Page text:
Andrew Bell Article

Saints defense looks to shut down yet another run-first offense

All season long, the Saints have relied on their run defense to get them in favorable situations on second and third downs against run-dominant teams. In Sunday’s Wild Card matchup with the Minnesota Vikings, their approach will be no different. 

Despite having a solid passing attack, the Vikes depend heavily on their run game to try to set up everything else in their offense. They rank fourth in the league in rush attempts per game.

While the analytics community would roll their eyes at this approach, head coach Mike Zimmer and offensive coordinator Kevin Stefanski feel that Dalvin Cook is electric enough of a back to center their offense around. At times, they’re proven right. 

Cook is undoubtedly one of the best ball carriers in the league at eluding and breaking tackles, ranking in the top 10 of yards after contact, despite missing two games.


However, this type of play style has often played right into the hands of the Saints defense, ranking fourth in rush defense and not allowing a 100-yard rusher in 42 games (regular season or playoffs).

One of the victims of the stingy Saints run defense this season was Ezekiel Elliott in Week 4, when the Saints held the former All-Pro to 35 yards on 18 carries in a stellar defensive outing. 

The reason I bring up this game is because the Cowboys hold a similar offensive philosophy to the Vikings: Stick to the run game with your bell-cow back, even if it may not be working, to set up the pass game.

Much like the Vikings, the Cowboys ranked in the top 10 in rushing attempts per game despite having a largely successful passing offense.

With that being said, I dove into the defense’s performance against Zeke in that game and analyzed what aspects of their performance made it so effective. But more importantly, how these aspects can be used to slow down Dalvin Cook.

Keeping Gap Integrity

Any good run defense starts with gap integrity. Every gap has to be accounted for to prevent a hole from opening up for the running back to squeeze through, and the edges have to be sealed. 

Here, Marcus Davenport and Cam Jordan seal the edges, While Demario Davis takes the front-side A-gap. Sheldon Rankins has the front-side B-gap, Shy Tuttle plugs up the back-side A-gap and AJ Klein mans the back-side B-gap. Six men for six gaps.

This is the result:

Edges sealed and not a single empty gap, front-side or back-side, to run through. This is a running back’s nightmare.

Helping Each Other


The Vikings typically like to run a ton of outside zone schemes, like the Cowboys do on this play. 

To successfully defend a zone run, you have to not only be stay true to your gaps, but also beat blocks. David Onyemata does both here, plus a little extra. 

The ‘Boys run outside zone with Zeke. Initially, Onyemata should be responsible for the backside B-gap, and Davis the backside A-gap.  But Davis gambles.

Davis attempts to go around and behind the play, leaving the A-gap open and space between Onyemata and Malcom Brown. 

Onyemata does a great job of shuffling his hips and covers two gaps on his way to stuffing Elliott for no gain.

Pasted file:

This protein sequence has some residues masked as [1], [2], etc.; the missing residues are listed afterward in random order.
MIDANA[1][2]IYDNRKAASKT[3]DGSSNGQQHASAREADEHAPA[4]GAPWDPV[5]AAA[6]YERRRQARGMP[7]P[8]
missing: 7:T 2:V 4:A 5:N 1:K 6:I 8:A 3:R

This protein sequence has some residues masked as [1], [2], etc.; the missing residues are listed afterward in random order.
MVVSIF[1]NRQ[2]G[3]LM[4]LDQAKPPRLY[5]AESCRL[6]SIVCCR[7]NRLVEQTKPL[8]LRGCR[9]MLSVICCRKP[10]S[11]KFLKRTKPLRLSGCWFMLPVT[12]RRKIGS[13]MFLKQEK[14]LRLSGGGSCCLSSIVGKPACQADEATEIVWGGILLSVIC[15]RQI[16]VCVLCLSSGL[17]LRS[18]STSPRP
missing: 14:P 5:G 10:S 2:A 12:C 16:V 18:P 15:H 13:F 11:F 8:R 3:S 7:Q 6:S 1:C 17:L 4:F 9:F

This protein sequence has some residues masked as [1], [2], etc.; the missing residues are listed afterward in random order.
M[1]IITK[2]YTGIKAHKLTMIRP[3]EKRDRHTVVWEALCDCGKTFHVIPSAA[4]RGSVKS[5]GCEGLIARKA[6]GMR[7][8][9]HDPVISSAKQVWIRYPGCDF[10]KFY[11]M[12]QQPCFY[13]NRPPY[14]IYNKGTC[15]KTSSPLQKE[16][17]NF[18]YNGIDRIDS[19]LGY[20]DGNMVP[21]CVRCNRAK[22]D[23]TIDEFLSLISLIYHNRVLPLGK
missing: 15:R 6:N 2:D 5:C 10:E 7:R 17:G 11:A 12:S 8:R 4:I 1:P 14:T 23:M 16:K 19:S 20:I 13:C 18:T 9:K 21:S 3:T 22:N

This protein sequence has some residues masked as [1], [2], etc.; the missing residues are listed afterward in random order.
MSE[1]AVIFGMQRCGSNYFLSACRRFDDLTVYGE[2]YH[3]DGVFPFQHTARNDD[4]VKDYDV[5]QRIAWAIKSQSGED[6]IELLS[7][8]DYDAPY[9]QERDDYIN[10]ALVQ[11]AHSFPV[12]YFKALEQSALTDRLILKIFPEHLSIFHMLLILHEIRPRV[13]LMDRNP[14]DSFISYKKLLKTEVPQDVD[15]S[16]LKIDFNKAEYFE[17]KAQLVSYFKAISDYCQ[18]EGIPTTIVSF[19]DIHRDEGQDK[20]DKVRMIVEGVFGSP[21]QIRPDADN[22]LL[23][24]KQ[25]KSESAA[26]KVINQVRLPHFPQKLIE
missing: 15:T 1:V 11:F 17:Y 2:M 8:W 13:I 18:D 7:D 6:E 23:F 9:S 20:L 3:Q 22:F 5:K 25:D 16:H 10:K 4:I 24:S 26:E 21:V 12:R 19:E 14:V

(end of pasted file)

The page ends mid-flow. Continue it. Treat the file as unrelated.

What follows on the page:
Keeping Linebackers Clean

To consistently stop the run, the defensive line has to do a good job of clogging up holes and taking on multiple blockers to keep their linebackers clean to make plays on the ball carrier. 

Shy Tuttle does so here. 

Dallas attempts to run inside zone. A key aspect of inside zone working is the offensive linemen getting to the “next level” when there is no defensive lineman in their path. This means they need to get from the line of scrimmage to the linebackers. 

What Tuttle does here is eat up not only his block, but the center, who is attempting to carry upfield to get a block on Davis. 


This leaves a gap open for Davis to go make a play on Zeke.

Plays like this don’t always garner recognition for the big D Tackles. So Shy, if you see this, good job. 

Being Fast to The Edges

This will especially be key against the Vikings, who like to occasionally run tosses to Dalvin Cook to utilize his speed. 

Minny will run this with a pulling guard or with just a fullback, in more of a zone look. But here, Dallas pulls the right tackle and right guard on the power toss. 

Klein isn’t the fastest guy in the world, but he does a good job of getting on the outside shoulder of the receiver trying to pin him, and sets the edge. This gives Kiko Alonso and Vonn Bell time to catch up to the play.

Alonso is really the hero of this play, because he sacrifices himself and takes out two blockers (the pulling guard and the fullback) in doing so. This allows Bell and Eli Apple to swoop in and make the tackle on what seemed like a promising play, but ending it with a minimal gain. 

Minnesota will put Kirk Cousins under center and use a ton of 12 and 21 personnel to run out of and set up their play-action passes. 

While stopping play action passes may not depend on stopping the run as much as you’d think, it certainly can’t hurt. 

If the Vikings continue their zone-heavy running scheme on early downs, the Saints should be able to get them in some unfavorable situations on longer 2nd and 3rd downs by beating one-on-one blocks and staying true to their gaps. 

If they do so, they could have similar success to how they stymied they Cowboys’ offensive attack, and come away with a much-needed victory in the Dome.